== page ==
China’s an amazing, wonderful place but it can be an uphill climb for first time arrivals in the country, here’s a few tips to making your visit or arrival an easier and more pleasant one.
Remember English is not widely spoken
While Beijing did a great job of preparing for the Olympics and many locals are now at least a little fluent in English, the rest of the country really isn’t. It can come as a horrible shock to the system when you realize that your taxi driver has no idea what you’re saying when you want to get to your hotel at the airport or that ordering a beer in the bar has just become an insanely difficult task.
Pro-tip: Get a Mandarin-English phrasebook with Chinese characters under the phrases, so you can point at them in times of difficulty. Always have your final destination and any stops between written down in Mandarin before you go, so that you can always find your way to your hotel in a taxi.
Grow a thick skin
It is all too common outside of areas where foreigners are regularly found, for Chinese people to point and stare and shout at you. Ignore it, it’s not meant badly, it’s just how curiosity is naturally displayed in China, they do this to unusual Chinese people too. It’s also pretty common for people to comment negatively on your appearance or clothing on first meeting, this shows that they care and is not meant to be offensive – let it go.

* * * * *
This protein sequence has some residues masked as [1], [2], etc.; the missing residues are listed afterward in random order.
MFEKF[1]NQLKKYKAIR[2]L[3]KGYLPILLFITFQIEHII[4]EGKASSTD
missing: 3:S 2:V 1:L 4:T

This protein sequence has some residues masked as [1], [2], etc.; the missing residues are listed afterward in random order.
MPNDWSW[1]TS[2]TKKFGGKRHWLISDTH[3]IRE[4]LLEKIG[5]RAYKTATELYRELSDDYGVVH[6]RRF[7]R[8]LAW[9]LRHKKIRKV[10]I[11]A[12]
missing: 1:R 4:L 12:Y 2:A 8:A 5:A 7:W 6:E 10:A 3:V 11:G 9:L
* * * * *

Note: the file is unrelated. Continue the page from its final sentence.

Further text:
Pro-tip: If you find the attention overwhelming, do it back. Stop, stare and point – the offender will quickly get the message and stop. I like to wave and pretend I’m a film star on these occasions, which whilst clearly not the case makes me feel better.
Keep your temper
Never, ever lose your temper. Customer service is a non-existent concept at the moment, you will find yourself willfully ignored, cheated and generally abused by businesses at every turn. Do refuse to accept this, but don’t blow up – if your cool flees, you’ll lose face if you keep it and pointedly make life difficult for the person spoiling your day – they’ll lose face.
Pro-tip: Never get into disputes with front line staff, they have absolutely no authority to improve the situation if your initial complaint resolves nothing, immediately escalate to management who may (but not always) be able to get something done.